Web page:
Calciphylaxis is characterized by progressive cutaneous necrosis associated with small- and mediumsized vessel calcification occurring in the setting of end-stage renal disease, diabetes mellitus, and hyperparathyroidism. Cutaneous involvement presents as initial painful geographic areas of ischemia that Progress to gangrene and ulceration of the subcutaneous fat, dermis, and epidermis; secondary infection and sepsis are common.
The pathogenesis is poorly understood. In animal models, calciphylaxis is described as a condition of induced systemic hypersensitivity in which tissues respond to appropriate challenging agents with calcium deposition. Calciphylaxis is associated with chronic renal failure, secondary hyperparathyroidism, and an elevated calcium phosphate end product. Implicated "challenging agents" include glucocorticoids, albumin infusions, intramuscular tobramycin, iron dextran complex, calcium heparinate, immunosuppressive agents, and vitamin D.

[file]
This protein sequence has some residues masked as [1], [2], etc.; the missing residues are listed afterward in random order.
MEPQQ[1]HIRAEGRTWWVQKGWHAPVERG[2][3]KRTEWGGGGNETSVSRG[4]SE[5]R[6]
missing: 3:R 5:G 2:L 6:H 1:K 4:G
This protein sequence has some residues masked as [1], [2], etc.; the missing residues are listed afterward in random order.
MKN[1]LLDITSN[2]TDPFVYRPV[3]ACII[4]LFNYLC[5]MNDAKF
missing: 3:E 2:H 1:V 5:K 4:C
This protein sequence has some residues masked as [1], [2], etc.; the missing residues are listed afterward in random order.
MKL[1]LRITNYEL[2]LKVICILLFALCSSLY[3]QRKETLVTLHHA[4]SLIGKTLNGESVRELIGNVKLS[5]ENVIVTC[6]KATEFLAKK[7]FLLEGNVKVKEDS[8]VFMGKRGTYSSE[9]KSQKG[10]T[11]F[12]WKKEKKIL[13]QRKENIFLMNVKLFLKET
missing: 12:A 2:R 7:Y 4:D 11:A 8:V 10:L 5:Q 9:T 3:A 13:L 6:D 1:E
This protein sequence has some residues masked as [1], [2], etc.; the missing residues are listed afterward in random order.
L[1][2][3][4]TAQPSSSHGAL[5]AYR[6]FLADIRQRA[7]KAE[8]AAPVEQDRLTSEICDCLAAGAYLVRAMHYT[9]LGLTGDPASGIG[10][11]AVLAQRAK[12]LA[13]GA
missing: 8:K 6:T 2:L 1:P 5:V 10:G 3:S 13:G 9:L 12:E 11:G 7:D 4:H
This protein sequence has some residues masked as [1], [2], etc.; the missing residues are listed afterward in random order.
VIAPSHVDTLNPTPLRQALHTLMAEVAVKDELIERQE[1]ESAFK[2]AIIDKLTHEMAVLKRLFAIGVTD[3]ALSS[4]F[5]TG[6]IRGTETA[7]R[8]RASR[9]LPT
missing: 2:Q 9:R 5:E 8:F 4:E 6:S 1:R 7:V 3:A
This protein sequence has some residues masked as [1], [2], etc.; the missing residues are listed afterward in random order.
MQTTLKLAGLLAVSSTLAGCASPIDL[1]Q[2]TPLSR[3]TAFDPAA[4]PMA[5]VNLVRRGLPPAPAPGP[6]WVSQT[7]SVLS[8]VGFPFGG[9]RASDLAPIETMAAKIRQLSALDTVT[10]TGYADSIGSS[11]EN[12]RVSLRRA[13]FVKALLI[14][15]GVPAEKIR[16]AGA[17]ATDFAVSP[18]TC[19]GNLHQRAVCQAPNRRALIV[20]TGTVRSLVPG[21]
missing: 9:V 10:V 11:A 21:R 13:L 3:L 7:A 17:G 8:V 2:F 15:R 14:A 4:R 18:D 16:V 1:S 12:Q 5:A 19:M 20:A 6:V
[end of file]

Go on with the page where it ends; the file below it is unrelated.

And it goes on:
Patients usually experience unbearable pain, burning and sometimes itching at the lesion sites.
Calciphylaxis most often occurs on the lower limb especially in fatty areas. Lesions on the trunk, abdomen, buttocks or thighs, appear to be more dangerous than lesions on the lower legs and feet.
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